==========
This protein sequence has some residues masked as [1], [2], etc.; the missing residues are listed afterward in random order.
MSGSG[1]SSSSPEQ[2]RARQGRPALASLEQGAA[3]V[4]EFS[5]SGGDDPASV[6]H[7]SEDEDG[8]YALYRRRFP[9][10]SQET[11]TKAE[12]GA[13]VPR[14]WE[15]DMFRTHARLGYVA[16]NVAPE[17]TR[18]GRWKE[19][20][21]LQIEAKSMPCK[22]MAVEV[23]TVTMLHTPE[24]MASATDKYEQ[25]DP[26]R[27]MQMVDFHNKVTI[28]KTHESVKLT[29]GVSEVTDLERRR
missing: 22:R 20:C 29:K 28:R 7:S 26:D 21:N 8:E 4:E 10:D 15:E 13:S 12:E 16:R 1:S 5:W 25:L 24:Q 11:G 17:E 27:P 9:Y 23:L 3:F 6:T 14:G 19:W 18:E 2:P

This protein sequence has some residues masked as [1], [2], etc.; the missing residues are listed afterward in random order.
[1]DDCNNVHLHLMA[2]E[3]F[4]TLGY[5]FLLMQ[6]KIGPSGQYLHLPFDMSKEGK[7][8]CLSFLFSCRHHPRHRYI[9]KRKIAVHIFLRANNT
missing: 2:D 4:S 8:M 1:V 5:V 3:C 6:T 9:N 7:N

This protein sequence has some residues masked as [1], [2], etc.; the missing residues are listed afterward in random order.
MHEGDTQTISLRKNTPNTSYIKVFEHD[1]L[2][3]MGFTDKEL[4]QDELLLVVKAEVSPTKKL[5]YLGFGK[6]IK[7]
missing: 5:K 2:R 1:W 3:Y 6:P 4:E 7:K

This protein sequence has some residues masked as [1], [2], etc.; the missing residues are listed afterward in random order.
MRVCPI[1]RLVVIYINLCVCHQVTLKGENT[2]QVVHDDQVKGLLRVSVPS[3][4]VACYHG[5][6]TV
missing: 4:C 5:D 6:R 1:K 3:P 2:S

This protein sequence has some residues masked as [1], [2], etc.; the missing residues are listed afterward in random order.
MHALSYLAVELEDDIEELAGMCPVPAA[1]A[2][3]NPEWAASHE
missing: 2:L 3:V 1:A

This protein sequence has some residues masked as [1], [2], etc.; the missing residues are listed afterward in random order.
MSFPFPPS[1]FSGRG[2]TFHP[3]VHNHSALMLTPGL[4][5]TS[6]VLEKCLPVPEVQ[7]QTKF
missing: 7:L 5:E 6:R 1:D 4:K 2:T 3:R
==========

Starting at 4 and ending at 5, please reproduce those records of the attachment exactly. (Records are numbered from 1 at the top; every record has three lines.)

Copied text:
This protein sequence has some residues masked as [1], [2], etc.; the missing residues are listed afterward in random order.
MRVCPI[1]RLVVIYINLCVCHQVTLKGENT[2]QVVHDDQVKGLLRVSVPS[3][4]VACYHG[5][6]TV
missing: 4:C 5:D 6:R 1:K 3:P 2:S

This protein sequence has some residues masked as [1], [2], etc.; the missing residues are listed afterward in random order.
MHALSYLAVELEDDIEELAGMCPVPAA[1]A[2][3]NPEWAASHE
missing: 2:L 3:V 1:A